Myrrh Oil

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24.95 USD
Was:
31.19 USD
Size:
15 ml
30 ml

Biotanica, Myrrh, Premium Organic Essential Oil
  • Supports Microbial Health*
  • Supports Blood Circulation*
  • Boosts Immune System*
  • Supports Healthy Hair*


Soy Free

Cruelty Free

Egg Free

Wheat Free

Dairy Free

Meat Free

100% Natural

Gluten Free

NZ Packed

Recyclable
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Soy Free

Cruelty Free

Egg Free

Wheat Free

Dairy Free

Meat Free

100% Natural

Gluten Free

NZ Packed

Recyclable
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Soy Free

Cruelty Free

Egg Free

Wheat Free

Dairy Free

Meat Free

100% Natural

Gluten Free

NZ Packed

Recyclable
Low Price Guarantee
Found a lower price?
We'll beat it.
Fast, Free Shipping *
Orders shipped within
2 business days.
Free ship over 79 USD
Customer Support
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90 Day Returns
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Product Description
Commiphora myrrha is small tree with short and thorny branches found in Southern Arabia, Northeast Africa (mainly Somalia) and Northeast Kenya.

Myrrh is the resin produced by the bark's sap of Commiphora myrrha. African myrrh, herabol myrrh, Somali myrrhor, and gum myrrh are a common name for this myrrh resin. Myrrh has been used as a wound support extract, its health applications dating back to Biblical times [1].

Myrrh contains active furanodienes curzerene, furanoeudesma-1,3-diene, and lindestrene, which are primarily responsible for the myrrh aroma [2]. Myrrh is known for its stimulant, pain support, cell calming support, bacteria management and fungus support [3, 4, 5]. Myrrh oil is extracted by steam distillation which is abundant in volatile compounds that exist in complex combinations.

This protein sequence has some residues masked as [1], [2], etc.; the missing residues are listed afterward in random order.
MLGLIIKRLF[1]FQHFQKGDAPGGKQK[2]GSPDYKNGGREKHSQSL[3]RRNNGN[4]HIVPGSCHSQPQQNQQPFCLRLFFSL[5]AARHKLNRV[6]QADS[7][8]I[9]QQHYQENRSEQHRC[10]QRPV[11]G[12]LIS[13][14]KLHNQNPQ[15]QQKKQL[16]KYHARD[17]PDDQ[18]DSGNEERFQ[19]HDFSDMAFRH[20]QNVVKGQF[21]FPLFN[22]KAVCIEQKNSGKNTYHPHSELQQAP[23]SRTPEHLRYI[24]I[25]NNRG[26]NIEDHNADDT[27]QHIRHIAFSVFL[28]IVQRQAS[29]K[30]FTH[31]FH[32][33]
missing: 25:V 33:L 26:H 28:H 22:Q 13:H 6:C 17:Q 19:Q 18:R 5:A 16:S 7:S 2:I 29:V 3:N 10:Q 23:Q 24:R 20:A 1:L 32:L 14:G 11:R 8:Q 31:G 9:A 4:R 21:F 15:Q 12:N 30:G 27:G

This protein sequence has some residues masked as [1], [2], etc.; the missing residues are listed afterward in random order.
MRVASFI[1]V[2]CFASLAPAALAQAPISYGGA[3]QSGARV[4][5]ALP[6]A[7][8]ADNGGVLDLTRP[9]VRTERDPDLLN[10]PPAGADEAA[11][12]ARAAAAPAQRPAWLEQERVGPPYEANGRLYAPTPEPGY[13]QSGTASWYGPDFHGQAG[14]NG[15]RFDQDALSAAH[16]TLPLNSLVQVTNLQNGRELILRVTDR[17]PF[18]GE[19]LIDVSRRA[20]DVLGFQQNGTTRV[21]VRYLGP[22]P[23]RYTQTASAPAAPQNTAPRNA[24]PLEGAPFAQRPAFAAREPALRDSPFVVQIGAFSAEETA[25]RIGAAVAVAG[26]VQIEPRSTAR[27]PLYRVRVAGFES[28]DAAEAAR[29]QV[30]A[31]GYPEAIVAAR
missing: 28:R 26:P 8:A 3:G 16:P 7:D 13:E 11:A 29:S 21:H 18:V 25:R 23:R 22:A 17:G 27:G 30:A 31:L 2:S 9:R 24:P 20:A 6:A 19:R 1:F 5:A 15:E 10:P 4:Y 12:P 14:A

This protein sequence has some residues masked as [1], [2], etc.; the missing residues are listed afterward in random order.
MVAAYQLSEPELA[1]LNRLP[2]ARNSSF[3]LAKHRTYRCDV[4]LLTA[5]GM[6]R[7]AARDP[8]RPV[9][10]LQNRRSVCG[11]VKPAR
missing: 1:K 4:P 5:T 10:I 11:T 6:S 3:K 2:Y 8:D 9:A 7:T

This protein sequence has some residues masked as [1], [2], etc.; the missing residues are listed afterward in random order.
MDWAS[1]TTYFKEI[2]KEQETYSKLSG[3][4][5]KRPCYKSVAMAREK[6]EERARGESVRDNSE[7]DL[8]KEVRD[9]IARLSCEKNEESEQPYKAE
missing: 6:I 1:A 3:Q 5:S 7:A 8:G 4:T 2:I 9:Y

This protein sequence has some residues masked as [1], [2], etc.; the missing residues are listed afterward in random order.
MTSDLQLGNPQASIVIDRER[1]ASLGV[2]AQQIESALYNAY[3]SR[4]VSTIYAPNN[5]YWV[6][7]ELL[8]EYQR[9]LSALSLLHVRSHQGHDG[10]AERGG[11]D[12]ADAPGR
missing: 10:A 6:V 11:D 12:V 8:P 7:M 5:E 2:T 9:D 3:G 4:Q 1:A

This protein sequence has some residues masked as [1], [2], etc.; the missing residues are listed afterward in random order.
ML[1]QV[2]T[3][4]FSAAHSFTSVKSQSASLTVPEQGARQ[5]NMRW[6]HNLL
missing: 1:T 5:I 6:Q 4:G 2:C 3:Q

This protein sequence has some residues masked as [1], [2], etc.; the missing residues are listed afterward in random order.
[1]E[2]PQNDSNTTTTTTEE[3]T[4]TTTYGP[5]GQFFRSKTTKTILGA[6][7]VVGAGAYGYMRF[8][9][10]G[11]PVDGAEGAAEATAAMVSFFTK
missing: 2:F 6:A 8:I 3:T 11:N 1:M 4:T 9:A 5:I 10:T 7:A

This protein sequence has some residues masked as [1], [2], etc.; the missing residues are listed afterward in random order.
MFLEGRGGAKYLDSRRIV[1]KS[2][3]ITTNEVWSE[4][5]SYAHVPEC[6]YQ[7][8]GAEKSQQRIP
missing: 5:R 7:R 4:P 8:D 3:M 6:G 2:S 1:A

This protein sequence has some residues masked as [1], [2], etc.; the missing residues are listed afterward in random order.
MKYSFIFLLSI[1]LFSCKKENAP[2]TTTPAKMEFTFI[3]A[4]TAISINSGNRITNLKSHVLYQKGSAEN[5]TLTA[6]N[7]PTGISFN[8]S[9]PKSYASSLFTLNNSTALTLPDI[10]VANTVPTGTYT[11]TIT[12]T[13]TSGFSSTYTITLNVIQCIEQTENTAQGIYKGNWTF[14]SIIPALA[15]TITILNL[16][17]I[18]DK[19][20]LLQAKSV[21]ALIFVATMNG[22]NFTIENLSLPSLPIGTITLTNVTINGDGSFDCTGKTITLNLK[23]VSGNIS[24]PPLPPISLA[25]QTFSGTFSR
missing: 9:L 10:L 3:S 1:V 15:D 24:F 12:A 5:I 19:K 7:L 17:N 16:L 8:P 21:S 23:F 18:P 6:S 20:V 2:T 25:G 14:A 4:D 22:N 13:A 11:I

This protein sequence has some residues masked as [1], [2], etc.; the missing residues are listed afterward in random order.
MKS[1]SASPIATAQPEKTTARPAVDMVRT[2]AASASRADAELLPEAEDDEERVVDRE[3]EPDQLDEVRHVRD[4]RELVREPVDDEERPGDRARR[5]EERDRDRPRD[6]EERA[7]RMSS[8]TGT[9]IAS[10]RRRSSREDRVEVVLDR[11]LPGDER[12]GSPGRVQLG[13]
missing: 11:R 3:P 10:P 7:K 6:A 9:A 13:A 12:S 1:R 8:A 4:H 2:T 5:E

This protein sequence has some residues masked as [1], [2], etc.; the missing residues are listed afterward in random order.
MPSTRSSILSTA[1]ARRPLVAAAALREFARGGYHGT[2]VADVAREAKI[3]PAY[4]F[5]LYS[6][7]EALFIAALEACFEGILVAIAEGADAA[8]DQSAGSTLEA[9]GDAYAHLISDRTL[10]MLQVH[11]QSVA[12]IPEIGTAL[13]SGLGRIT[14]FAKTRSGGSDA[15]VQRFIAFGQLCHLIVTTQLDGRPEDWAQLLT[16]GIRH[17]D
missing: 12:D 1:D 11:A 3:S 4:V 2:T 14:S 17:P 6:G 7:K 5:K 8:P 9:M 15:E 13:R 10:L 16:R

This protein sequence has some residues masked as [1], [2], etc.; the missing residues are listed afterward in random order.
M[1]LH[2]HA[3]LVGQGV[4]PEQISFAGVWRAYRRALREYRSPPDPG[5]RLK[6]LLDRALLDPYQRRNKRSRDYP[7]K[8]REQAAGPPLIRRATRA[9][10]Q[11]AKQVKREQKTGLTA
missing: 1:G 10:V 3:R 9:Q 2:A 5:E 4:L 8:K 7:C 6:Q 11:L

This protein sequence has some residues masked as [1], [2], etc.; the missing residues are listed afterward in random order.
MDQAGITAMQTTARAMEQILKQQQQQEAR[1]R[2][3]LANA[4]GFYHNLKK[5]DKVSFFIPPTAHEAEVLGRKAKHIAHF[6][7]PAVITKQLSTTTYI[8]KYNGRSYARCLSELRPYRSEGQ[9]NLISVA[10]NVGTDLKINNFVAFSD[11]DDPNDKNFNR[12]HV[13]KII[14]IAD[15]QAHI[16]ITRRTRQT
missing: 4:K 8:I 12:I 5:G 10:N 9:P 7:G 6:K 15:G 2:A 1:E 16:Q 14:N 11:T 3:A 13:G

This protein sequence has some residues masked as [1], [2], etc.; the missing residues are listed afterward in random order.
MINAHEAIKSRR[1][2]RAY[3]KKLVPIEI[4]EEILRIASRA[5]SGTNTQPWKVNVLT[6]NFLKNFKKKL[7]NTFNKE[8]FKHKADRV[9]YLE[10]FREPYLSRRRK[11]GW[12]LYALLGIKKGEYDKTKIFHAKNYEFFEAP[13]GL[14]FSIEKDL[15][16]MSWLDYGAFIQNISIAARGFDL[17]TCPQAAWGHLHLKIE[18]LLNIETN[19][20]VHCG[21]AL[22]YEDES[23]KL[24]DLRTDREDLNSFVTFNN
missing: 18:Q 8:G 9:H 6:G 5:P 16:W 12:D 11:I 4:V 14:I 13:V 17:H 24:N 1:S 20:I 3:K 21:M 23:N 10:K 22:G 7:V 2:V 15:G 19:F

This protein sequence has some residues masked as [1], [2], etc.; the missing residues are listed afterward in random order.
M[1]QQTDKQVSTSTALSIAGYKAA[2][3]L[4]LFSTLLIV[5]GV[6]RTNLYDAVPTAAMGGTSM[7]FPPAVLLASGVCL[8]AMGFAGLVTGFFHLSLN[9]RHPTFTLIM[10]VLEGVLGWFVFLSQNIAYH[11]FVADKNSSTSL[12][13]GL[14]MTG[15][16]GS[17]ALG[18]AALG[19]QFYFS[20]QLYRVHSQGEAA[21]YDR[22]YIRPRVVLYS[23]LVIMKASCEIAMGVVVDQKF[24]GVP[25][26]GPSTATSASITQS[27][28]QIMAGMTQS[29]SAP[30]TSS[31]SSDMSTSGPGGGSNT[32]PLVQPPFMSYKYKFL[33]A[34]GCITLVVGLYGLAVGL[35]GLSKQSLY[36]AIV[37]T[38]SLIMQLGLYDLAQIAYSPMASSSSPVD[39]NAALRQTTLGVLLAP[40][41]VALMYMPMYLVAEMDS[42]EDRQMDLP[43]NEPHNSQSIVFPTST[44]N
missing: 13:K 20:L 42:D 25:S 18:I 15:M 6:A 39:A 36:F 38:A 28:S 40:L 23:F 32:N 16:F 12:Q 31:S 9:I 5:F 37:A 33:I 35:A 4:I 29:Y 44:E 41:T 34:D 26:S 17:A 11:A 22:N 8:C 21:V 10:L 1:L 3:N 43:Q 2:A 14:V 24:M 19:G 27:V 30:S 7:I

Terpenes, especially sesquiterpene, sesquiterpene lactones, and diterpenes, are rich in myrrh oil which is the main reason for their wide-ranging health properties [6]. Resins are complex mixtures of resin acids, resin alcohols, resin phenols, and their esters. Resins associated with volatile oils are known as oleoresins, resins associated with gums are known as gum-resins, and resins associated with oil and gum are oleo-gum-resins [22]. *

Myrrh may help offer cell and organ calming support, wound and pain support, antioxidant activity and may have mild stimulant acting properties. *
Product Benefits
  • Cell calming and analgesic activities. Scientific evidence suggests that myrrh oil has remarkable cell calming properties. Myrrh oil is harmless, which is why it has a traditional application in supporting various cell calming activities [7]. The cell-calming activities of myrrh were investigated by utilizing the paw edema mice induced by formalin. The result showed that the extract inhibited the development of paw swelling. The remedy effects of the myrrh were stronger at the dose of 100mg/kg, and, consequently, it significantly booosted the levels of cell calming factor Prostaglandin E2 in the edema paw tissue after 4 hours following the formalin injection [8]. The analgesic properties of myrrh oil have been known since ancestry and they are based on the presence of bioactive sesquiterpenes with furanodiene skeletons [19]. *
  • Health properties. Two C21 steroid isomers Z- and E-guggulsterones from the resin have attracted lots of interest for their potent cell mass suporting, cell calming and hypolipidemic properties [9, 10]. The crude extracts of different Myrrha species have been investigated for their antiproliferative effects on cell health. The volatile oil of C. molmol supported the cell growth of human gingival fibroblasts and epithelial cells at concentrations of above 0.0025% and 0.001% [12]. The resin of C. molmol exhibited cell mass activity in mice in vivo. Guggulsterones (active steroids of Myrrha) inhibited the health of a wide variety of human cell lines, including leukemia, multiple myelomas, head and neck carcinoma, lung carcinoma, melanoma, breast carcinoma, ovarian carcinoma and kidney cell challenges [13]. *